That’s where the baker’s skill comes in. If the coals are really perfect, we’ll just be able to pop the tarts in, rotate them a few times and pull them out, but if it’s a tricky fire, you have to be intuitive, you have to move your product around. You can’t just pop tarts in the oven, set a timer and come back.
Kelly Tamm, Leña Brava, Chicago
Heat your veggies
There’s nothing typical about Mettā, where vegetables from beets to candied parsnips get a turn in the live fire. Chef/Co-Owner Norberto Piattoni grew up watching whole animals cook over live fire in South America, and he honed his skills for the craft while working with Francis Mallmann in Argentina and Uruguay. With a plancha, fire basket and asador always fired up at his Brooklyn restaurant, Piattoni and his team are constantly tossing new things onto the coals. “Our fire basket is running from 10 a.m. to 11 p.m.,” he says. “We’re always trying different techniques and using heat in different ways.” For a charred sweet potato dessert, he took a nod from the beloved Argentinian combo of chocolate and sweet potatoes, using the rescoldo method of burying vegetables in smoldering coals until charred and tender to cook the sweet potatoes.
“Gauchos would traditionally leave camp in the morning after the fire had died,” explains Mettā chef Taylor Beacham, who collaborated on the dessert. “They would throw potatoes, beets, any hearty vegetable onto the remaining ashes and coals, and by the time they came back, the vegetables would be tender and cooked through.”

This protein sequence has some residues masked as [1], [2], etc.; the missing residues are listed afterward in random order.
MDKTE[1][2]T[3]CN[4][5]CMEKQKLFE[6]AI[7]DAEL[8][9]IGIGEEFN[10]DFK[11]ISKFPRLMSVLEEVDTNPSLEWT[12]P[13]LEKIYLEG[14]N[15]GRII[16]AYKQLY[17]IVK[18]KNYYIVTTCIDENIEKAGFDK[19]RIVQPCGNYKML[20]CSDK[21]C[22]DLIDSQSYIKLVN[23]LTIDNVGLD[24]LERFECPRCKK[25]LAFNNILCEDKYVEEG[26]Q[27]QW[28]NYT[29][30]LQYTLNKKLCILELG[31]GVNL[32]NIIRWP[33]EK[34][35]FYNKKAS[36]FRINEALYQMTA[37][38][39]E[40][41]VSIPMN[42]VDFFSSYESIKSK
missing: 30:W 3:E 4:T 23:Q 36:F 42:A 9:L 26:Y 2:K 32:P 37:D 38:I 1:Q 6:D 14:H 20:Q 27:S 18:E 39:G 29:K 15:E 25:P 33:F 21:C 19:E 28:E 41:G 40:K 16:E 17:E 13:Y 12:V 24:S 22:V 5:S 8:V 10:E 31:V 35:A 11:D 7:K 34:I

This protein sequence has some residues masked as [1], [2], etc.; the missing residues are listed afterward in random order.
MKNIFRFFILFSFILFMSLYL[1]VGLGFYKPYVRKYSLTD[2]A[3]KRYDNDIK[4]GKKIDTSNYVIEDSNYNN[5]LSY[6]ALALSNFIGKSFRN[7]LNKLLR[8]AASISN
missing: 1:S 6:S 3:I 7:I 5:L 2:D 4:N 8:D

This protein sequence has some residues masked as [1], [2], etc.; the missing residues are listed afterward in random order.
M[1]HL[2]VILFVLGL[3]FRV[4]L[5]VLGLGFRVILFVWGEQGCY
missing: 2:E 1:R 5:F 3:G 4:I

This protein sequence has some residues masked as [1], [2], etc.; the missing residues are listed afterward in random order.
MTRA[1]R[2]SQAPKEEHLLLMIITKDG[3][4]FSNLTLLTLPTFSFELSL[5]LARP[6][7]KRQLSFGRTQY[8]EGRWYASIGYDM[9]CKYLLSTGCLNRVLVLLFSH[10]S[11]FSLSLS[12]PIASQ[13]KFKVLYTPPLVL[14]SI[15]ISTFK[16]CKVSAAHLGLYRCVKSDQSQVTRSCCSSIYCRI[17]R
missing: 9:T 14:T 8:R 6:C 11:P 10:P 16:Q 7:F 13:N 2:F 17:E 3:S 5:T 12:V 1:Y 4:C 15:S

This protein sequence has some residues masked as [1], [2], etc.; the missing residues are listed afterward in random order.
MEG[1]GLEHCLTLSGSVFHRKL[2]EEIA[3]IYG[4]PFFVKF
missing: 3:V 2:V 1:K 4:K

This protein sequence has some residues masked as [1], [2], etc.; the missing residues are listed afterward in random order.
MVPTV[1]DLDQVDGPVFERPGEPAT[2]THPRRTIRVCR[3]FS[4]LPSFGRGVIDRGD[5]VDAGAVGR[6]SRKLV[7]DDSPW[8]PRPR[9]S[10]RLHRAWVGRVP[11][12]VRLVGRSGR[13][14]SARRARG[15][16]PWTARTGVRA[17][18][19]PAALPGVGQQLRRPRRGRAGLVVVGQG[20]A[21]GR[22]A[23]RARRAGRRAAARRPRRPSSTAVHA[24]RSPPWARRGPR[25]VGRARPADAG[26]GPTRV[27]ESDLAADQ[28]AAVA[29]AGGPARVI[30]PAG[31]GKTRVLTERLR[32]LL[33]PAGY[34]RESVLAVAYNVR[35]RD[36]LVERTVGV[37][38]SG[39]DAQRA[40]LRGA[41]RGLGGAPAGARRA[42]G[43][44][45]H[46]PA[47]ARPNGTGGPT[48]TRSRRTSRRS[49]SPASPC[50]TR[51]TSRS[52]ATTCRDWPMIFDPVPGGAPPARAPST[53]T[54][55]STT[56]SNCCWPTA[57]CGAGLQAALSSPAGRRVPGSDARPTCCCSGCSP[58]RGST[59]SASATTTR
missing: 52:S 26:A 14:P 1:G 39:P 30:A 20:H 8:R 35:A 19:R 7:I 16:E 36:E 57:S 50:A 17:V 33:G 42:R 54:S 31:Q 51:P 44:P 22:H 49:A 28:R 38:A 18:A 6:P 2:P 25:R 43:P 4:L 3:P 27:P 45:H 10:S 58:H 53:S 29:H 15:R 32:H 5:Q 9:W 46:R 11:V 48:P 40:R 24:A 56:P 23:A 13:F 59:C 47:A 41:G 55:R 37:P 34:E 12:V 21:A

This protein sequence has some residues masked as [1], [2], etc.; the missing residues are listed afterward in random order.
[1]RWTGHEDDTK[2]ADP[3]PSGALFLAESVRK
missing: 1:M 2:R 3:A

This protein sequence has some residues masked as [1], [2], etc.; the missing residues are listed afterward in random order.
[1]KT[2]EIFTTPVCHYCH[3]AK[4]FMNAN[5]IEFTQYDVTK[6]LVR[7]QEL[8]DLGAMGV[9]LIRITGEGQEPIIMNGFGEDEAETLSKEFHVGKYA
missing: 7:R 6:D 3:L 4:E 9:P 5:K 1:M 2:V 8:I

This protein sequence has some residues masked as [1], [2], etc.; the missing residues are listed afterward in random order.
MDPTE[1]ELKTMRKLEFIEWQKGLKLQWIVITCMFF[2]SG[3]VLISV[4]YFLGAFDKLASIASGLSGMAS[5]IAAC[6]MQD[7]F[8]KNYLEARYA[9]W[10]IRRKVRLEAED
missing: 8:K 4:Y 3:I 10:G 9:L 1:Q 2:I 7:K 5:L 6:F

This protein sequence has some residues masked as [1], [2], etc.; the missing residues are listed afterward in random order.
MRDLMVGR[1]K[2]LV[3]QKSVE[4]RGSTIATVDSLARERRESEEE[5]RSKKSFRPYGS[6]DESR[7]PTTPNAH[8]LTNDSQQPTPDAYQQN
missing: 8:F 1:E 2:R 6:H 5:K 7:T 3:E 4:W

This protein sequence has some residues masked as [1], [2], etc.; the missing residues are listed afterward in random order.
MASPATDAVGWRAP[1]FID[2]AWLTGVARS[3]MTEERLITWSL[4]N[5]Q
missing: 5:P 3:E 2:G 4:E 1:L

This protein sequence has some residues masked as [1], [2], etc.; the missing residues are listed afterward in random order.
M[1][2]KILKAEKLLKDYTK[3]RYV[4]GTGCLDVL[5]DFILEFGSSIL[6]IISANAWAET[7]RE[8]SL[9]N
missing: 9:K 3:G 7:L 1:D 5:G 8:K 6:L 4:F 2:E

For the dessert, a sweet potato is partially cooked in an oven before it’s placed directly on glowing coals in the fire pit until charred and crispy. The blackened potato is sliced and served with a cream infused with elecampane (an herbal root) and topped with honey gastrique ($8, recipe). “Depending on the heat, we have to continuously check to see when they’re cooked all the way through. We want to get that crispy skin, but we also want to maintain the creaminess and sweetness of the potato,” Beacham says.